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What the Best Char Siu Recipe You've Made or Heard of [moved from Pac NW board]

Whats the best Chinese BBQ pork recipe you've made at home or heard of that you know tastes good?

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  1. If you can pick up NOH BBQ pork marinade at an Asian market you've got a good start on my recipe. I add garlic and five spice powder to the mix.

    1. thanks for that one I just read the base for the marinade is honey 5 spice powder sherry and red food coloring.Any other suggestions?

      1. Cut a 3-4 lb. pork butt into strips about 1x2, and marinate in a mixture of about 2T hoisin sauce, 4T ketchup, 4T sugar, and 1T soy sauce. (Adjust these to your taste - I also like to add about a tablespoon of minced garlic, too.) Allow to marinate at least six hours (preferably overnight) in the refrigerator, turning periodically to ensure even marinating. Arrange in a single layer in a smoker at 275-300F (I usually use an offset, but my Weber kettle set up for indirect heat also works fine). After about 2 hours, check for doneness.

        I started using my bbq rigs to make char siu to get the nice, pink ring without using chemicals in the marinade....the smoke rings are awesome!

        7 Replies
        1. re: ricepad

          Yuuuuummmmmy Does anyone know can you make it in a regular oven?Smoking it sounds great,what kind of stove/and or method is it traditionally made in?

          1. re: billjriv

            Yeah, you can make it in an oven, too, but it won't have the smokiness or smoke ring. If color is important and you make it in an oven, you'll have to rely on artificial methods...either food coloring or the pickling/preserving salt my mom called 'gunpowder'. (I don't use it, so I've forgotten exactly what it was...potassium something something, IIRC.)

            1. re: ricepad

              Would it be worth it to add liquid smoke if you were making it in the oven or do you think it would ruin it?

              1. re: billjriv

                I think L***** S**** ruins everything it touches (see? I can't even bring myself to write it!). In any case, it wouldn't add a smoke ring...just artificial smoke flavor.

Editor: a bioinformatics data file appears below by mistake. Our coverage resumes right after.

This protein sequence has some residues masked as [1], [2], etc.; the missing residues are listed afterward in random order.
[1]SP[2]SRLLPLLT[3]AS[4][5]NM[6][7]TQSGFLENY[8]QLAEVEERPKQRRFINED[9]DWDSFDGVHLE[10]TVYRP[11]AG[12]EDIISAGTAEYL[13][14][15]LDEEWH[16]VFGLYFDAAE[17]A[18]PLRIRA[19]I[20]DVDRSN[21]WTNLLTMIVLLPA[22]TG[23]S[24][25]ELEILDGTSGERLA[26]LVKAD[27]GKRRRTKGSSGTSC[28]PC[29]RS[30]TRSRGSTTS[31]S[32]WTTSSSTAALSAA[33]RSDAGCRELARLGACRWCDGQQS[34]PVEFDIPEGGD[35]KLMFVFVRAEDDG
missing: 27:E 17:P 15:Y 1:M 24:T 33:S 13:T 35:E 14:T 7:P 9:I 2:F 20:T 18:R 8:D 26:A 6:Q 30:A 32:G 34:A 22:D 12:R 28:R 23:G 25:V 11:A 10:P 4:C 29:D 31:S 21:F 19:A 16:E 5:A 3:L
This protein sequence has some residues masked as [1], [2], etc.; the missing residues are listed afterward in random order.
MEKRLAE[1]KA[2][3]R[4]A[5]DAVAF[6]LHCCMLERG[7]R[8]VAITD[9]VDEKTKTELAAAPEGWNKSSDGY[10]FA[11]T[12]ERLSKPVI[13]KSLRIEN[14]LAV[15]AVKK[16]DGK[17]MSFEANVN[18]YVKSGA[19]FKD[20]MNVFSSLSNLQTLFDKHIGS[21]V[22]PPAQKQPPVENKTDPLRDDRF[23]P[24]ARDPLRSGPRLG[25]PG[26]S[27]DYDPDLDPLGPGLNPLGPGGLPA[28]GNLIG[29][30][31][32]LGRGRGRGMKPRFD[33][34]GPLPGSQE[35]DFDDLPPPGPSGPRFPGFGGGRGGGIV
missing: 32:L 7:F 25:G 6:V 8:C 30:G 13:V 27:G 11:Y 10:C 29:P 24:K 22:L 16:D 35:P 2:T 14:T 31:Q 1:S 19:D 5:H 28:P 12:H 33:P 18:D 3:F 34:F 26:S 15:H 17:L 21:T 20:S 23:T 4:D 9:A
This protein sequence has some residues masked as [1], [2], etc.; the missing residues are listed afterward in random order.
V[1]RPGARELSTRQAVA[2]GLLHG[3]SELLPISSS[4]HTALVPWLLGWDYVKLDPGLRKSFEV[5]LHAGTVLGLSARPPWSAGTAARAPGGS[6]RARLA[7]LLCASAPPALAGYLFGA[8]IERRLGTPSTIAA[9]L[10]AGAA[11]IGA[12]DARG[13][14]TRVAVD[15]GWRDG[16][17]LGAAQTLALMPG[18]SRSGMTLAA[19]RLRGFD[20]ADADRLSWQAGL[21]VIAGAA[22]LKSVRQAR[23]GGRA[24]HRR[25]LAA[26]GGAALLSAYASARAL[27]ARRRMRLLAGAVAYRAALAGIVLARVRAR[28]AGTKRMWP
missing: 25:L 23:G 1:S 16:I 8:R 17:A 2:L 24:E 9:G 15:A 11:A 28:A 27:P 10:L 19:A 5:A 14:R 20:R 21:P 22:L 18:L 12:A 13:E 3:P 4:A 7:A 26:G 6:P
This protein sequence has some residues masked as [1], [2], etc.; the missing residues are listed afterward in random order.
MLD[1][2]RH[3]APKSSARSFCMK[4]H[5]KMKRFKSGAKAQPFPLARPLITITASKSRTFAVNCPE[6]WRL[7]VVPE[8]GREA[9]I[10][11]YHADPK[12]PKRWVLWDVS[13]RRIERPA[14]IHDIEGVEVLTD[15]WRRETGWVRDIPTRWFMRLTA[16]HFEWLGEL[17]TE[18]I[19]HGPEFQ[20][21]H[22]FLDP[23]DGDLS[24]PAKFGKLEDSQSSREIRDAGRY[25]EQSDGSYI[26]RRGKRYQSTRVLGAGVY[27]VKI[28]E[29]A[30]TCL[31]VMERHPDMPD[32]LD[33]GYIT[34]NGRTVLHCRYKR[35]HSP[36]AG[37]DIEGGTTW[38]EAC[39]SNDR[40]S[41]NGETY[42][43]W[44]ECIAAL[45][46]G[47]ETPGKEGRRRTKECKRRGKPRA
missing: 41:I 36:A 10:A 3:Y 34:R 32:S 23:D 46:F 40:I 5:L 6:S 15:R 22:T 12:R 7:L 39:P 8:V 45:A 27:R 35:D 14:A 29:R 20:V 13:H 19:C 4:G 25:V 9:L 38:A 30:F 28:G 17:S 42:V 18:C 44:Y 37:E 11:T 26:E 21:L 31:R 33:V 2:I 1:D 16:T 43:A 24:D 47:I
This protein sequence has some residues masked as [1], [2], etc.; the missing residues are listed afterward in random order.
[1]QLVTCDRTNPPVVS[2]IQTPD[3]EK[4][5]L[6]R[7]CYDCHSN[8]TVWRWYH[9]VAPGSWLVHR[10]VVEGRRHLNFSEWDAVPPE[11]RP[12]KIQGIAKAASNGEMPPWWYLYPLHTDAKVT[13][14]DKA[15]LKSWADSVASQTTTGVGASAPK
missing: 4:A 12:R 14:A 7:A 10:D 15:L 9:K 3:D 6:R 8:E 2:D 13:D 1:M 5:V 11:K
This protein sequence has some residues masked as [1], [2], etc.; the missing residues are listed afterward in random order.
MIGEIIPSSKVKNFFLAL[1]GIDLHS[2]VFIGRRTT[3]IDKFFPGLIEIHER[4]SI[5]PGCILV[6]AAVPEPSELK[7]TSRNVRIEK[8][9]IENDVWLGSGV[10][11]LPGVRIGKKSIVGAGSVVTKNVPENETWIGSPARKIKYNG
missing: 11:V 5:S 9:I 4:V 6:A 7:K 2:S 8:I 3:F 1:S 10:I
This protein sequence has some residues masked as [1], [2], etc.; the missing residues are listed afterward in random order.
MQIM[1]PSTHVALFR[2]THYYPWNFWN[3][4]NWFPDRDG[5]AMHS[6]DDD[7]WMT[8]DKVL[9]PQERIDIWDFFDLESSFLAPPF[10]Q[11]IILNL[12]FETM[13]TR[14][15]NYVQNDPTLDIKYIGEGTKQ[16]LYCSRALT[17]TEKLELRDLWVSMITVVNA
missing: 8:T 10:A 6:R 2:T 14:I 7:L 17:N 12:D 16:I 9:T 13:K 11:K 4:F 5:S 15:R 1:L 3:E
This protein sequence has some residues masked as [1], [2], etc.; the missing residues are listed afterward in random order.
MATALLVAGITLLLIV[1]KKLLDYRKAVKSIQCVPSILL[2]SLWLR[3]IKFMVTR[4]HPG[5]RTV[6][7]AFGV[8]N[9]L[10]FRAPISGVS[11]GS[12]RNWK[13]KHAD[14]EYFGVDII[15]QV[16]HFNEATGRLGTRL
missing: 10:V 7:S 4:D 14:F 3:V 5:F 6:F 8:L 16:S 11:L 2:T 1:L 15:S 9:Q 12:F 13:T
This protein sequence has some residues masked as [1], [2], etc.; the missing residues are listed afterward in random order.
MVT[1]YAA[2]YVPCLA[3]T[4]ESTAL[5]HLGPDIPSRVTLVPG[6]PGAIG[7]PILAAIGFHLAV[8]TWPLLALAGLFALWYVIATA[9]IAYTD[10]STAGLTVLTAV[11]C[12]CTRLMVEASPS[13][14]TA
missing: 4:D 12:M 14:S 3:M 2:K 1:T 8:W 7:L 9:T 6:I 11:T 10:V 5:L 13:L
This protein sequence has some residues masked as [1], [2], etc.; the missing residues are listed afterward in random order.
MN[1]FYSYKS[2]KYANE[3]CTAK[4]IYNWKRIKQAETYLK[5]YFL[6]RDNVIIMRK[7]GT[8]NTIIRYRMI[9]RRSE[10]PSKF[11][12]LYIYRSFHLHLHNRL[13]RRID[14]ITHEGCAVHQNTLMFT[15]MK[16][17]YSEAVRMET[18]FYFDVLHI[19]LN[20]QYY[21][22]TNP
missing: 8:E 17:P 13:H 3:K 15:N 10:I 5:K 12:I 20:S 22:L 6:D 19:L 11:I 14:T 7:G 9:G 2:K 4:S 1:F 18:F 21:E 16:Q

1. re: billjriv

                  You can get a better smoky flavor from good quality soy sauce in the marinade than you'll ever get from liquid smoke. That stuff always leave a weird chemical flavor.

                  1. re: Scrapironchef

                    I've noticed.I remember when I was a kid my brother burnt down our rec room and every time I eat something with Liquid Smoke it reminds me of it lol.Thanks for the soy sauce idea sounds like a much better sub.-Thanks

                    1. re: Scrapironchef

                      ok thanks ready for more ideas !!!!!!!!!

            2. The recipe I use is from Wei-Chuan's _Chinese Snacks_. I doubled the recipe because I like to make 32 roast-pork buns at a time, and 1-1/3 pounds pork make just the right amount of filling.

              1-1/3 pound pork shoulder or country-style ribs
              2 tablespoons sugar
              1 tablespoon hoisin sauce
              1 tablespoon soy sauce
              1 tablespoon rice wine
              1/2 tablespoon salt

              Deeply score strips of pork. Marinate in mixture of sugar, hoisin sauce, soy sauce, rice wine, and salt in refrigerator for several hours, preferably overnight. Place oven-rack at third-highest level in oven. Preheat oven to 325 degrees. Place pork on baking sheet lined with non-stick, silicone, baking mat. Bake for 1 hour. Turn pork over. Bake for 1 hour. Remove from oven. Brush with remaining marinade. Bake for 30 minutes, until tender. Remove from oven.